By Collin Breaux | Email: | Twitter: @collin_breaux

Residents and tourists in South Orange County reacted to fires and power outages in the other parts of California with sadness, concern and resolve.

Fires spread recently in Northern California and near Los Angeles, while thousands of people had power shut off as a precautionary measure against fires. Pat Arakelian empathized with those affected and said that could happen here in South Orange County.

“We’ve got a lot of mountains. I live in Laguna Woods, and it backs right up to the forest, and we could have a fire coming across someday,” said Arakelian, who was painting in the Los Rios Historic District in San Juan Capistrano and is prepared. “I have a lot of water stored.”

Dave and Anita Myers were tourists from New York visiting family in the area and walking around San Juan Capistrano. People were asking them what it was like in California.

“We just came from San Diego. We haven’t seen anything except the haze in the sky,” Dave said. “We’re just being aware of not getting into any trouble out here.”

Anita said while they understood the rationale for power shut-offs to prevent future fires, a better plan could be enacted down the road.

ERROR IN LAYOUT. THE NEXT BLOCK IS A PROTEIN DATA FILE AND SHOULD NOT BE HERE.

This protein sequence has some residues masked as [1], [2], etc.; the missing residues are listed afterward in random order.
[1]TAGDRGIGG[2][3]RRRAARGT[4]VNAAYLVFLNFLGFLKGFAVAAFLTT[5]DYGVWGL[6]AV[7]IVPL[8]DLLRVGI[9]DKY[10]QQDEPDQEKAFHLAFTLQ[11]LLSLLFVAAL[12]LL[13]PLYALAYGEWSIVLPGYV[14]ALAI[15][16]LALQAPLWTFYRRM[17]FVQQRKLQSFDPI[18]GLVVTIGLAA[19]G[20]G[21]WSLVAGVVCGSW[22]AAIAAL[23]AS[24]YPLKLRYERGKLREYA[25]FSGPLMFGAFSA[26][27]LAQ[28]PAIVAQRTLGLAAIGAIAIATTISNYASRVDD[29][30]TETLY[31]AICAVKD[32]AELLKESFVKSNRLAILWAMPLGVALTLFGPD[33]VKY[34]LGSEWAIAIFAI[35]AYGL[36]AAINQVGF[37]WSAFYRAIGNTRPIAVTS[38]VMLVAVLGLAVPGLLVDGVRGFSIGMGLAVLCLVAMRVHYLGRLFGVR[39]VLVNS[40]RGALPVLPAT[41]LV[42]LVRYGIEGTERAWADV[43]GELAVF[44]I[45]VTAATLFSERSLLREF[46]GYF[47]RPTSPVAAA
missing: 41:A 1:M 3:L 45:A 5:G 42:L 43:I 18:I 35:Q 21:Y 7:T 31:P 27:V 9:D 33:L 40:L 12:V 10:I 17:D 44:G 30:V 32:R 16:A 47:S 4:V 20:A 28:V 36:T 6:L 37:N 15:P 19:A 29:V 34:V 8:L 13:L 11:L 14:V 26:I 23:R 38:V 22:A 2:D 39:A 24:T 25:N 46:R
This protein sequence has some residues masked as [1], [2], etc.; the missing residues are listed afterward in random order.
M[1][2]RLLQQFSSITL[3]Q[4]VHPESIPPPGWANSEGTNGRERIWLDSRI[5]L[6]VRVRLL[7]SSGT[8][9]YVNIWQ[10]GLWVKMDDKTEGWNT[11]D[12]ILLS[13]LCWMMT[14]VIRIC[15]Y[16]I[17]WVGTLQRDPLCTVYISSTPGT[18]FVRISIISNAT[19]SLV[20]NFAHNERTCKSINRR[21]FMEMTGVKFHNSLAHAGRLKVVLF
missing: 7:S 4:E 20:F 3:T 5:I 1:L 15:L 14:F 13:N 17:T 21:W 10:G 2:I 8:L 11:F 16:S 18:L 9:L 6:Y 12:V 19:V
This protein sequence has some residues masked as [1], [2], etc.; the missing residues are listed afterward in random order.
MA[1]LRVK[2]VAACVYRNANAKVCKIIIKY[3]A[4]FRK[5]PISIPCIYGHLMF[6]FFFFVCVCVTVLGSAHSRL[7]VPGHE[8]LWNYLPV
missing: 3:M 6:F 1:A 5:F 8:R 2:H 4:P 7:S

“Everything’s so dry out here,” Anita said. “It’s not personally affecting us, but we feel horrible for what people are going through. It hasn’t stopped us from traveling, but we’re just making sure we don’t go to that area.”

San Juan Capistrano city officials recently discussed emergency preparation plans and tips with The Capistrano Dispatch. In an emergency situation, cities report to the county, the county reports to the region, and the region then reports to the state.

Emergency Services Manager Lynn Mata mentioned numerous preparedness tips for residents, including having a go kit with important papers, making sure pets are secure and having medication on hand. The city has an emergency operations center—EOC, in emergency management lingo—at the city hall complex that can be activated if necessary. Besides mentioning the city is aware there are areas considered high fire-hazard severity zones, View was hesitant to speak on the likelihood of an emergency situation happening in San Juan Capistrano.

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